Being a part of the Nintendo generation, point-and-click adventure games are just one of those genres that I never really got to touch until recently. With a quirky mix of modern innovation, old school graphics and a presentation that would feel at home running on DOS, Resonance offered a decent challenge for someone just getting into the genre. With all that being said, the pixelated presentation sometimes caused the fun to be lost.
Even with the learning curve, the game had an interesting enough plot to follow revolving around a mystery with a touch of sci-fi flavor thrown in – it starts out with a series of explosions being frantically reported from around the globe, leaving the populace in a state of panic. The game then flashes back three months before this cataclysmic incident and introduces the team of four protagonists that you’ll use throughout the game – a detective, a reporter, a doctor and a mathematician. They’re drawn together by a city-wide blackout and a suspicious lab accident that leaves a man dismembered, the ragtag group must work together to unravel the mystery with plenty of science and intrigue along the way.
Juggling each of the four characters for the game’s various scenarios is fun, and adds a cool spin to the flow of the adventure. It’s interesting to watch how the characters interact as they push towards the truth of the story – quirky, off the cuff dialogue helps with that, especially with the level of quality in the voice work which really brings the characters to life.
The one problem with having this many protagonists that are spread out throughout the city solving different puzzles is they all have separate inventories, leading to points in the story where you can get turned around rather easily. The game really sticks to its retro roots in that it never holds your hand, which for purists is awesome, but makes the game all that much more frustrating when you realize the key item you needed is on another character who is all the way across town, and you now need to backtrack all the way back to their location. However, when you are on the right track, the party management system adds a nice layer of depth – just be ready to have a FAQ on hand to make sure you don’t go off track, as a simple oversight can completely stall your progress.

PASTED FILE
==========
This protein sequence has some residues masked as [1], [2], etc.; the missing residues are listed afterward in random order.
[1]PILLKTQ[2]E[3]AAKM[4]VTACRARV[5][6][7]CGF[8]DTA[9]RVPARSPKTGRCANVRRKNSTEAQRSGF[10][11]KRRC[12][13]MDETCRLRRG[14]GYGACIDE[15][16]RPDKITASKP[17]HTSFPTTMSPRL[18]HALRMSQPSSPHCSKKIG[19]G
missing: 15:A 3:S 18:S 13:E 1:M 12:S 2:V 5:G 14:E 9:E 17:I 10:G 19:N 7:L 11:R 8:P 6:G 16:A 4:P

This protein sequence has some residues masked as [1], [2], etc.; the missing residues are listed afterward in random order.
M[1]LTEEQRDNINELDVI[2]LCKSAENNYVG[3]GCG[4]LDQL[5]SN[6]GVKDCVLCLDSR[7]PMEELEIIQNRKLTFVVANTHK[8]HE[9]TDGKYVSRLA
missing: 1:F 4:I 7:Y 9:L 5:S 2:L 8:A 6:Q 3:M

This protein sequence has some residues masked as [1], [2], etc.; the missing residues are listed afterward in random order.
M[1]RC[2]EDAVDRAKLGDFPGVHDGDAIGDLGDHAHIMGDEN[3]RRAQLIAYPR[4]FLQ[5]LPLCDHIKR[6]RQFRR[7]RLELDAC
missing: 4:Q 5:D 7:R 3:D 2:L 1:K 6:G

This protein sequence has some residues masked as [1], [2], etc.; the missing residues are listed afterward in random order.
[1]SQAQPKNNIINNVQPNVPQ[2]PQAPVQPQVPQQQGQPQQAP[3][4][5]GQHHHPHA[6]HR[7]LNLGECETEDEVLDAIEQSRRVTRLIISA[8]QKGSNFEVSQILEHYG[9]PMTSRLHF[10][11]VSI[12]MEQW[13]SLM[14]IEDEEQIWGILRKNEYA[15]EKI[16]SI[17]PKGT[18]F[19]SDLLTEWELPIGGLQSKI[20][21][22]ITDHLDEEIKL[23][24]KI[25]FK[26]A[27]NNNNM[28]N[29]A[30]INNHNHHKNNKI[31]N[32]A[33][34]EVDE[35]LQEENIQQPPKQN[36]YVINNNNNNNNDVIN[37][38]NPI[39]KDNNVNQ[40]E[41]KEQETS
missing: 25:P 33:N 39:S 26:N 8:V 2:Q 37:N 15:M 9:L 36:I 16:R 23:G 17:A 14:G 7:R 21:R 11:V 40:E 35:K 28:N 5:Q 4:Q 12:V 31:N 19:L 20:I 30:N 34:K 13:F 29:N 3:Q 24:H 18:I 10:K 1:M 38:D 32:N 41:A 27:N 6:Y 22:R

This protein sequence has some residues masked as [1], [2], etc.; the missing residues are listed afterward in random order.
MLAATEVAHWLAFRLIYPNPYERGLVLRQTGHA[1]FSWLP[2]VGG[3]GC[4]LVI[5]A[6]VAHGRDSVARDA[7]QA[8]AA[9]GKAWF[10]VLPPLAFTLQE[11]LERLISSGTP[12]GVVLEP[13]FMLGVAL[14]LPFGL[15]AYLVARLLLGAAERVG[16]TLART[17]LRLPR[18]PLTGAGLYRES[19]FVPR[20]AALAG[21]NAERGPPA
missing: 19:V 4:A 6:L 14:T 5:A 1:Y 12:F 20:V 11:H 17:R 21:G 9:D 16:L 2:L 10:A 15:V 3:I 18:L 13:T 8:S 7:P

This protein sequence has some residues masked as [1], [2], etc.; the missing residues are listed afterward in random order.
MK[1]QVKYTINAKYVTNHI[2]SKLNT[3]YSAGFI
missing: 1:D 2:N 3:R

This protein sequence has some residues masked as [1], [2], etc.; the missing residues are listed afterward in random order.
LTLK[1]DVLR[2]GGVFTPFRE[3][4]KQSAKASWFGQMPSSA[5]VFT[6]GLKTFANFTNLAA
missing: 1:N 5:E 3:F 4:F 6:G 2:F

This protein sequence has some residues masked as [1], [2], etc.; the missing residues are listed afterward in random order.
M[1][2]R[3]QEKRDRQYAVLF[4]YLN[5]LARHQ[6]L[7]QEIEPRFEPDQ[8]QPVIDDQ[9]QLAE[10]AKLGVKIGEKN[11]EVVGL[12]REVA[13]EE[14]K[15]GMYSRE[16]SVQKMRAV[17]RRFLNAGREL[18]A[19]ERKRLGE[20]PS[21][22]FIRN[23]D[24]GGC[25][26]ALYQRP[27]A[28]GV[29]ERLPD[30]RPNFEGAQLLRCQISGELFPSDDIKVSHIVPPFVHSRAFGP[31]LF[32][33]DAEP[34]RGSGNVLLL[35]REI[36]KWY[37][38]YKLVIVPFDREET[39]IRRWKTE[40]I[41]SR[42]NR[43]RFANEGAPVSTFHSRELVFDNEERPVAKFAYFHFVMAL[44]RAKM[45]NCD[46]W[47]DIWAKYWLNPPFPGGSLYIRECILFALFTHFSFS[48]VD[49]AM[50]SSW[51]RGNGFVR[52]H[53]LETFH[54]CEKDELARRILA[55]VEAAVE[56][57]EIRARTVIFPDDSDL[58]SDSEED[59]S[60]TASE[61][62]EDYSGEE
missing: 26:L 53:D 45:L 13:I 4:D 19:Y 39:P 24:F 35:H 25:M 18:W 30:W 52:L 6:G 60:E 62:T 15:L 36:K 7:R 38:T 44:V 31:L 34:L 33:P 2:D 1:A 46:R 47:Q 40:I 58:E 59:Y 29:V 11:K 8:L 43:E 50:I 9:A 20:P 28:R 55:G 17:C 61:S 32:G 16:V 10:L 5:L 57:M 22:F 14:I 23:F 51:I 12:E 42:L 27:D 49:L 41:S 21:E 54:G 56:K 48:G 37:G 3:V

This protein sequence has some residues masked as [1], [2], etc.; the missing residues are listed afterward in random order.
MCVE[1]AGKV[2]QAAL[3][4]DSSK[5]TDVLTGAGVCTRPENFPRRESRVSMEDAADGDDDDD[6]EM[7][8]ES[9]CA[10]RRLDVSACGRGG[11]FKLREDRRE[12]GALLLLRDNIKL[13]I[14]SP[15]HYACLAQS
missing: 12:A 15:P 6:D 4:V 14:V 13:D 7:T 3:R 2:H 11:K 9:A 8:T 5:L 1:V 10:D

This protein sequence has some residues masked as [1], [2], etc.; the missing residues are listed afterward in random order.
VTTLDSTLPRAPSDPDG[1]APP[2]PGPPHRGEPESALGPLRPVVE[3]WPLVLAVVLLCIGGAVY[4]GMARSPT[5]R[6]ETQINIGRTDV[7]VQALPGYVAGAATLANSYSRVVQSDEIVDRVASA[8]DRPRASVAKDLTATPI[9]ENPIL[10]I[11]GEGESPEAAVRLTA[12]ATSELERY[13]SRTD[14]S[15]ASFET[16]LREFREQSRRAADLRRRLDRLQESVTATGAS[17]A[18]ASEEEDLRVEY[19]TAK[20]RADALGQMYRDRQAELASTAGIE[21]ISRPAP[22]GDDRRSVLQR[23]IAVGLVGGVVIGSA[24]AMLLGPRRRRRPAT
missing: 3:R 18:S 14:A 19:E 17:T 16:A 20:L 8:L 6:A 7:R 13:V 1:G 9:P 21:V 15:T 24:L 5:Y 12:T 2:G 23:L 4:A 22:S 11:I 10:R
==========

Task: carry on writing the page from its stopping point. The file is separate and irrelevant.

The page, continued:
Resonance also features an interesting memory system, in which important conversation points or events are stored in each character’s inventory and can be used in conversations with other characters or to give hints about the puzzle you’re currently attempting to solve. There are two forms of memories: Long term and short term. Long term memories provide useful hints pulled from snippets of past events each character encounters and you can use them in conversation. The Short Term memory bank lets you grab memories of pretty much any interactive element you run across by dragging them from the environment like an item. You can then pull these memories into conversation slots or onto people to trigger certain dialogue sequences. The system is fun to use, and definitely a nice touch – a change of pace from other adventure games that would just use branching dialog options.
Puzzle difficulty in Resonance is varied – it can range from the straight-forward and intuitive to the needlessly complicated. More than once, I had to refer to a FAQ to figure out what to do next. Whether this was from my own inexperience in the genre or the game’s design, I’m not sure. Just know that approaching the challenges in each scene requires taking the skills and personalities of the four main characters into consideration. You sometimes have to spend a bit of extra time fiddling with things before you get the solution right, the solution feels doubly rewarding as a result.
The only other complaint I had about Resonance was that sometimes the game’s low res graphics made it difficult to see vital objects in the environment, especially if it was the same color as the background. However, this is a personal gripe and may not have the same effect on all players.
Resonance harkens back to a time when games did not always hold your hand and show you the solution. A slick presentation and challenging puzzles define the game and despite the game’s overly complex systems at times, we still cannot recommend passing this one up.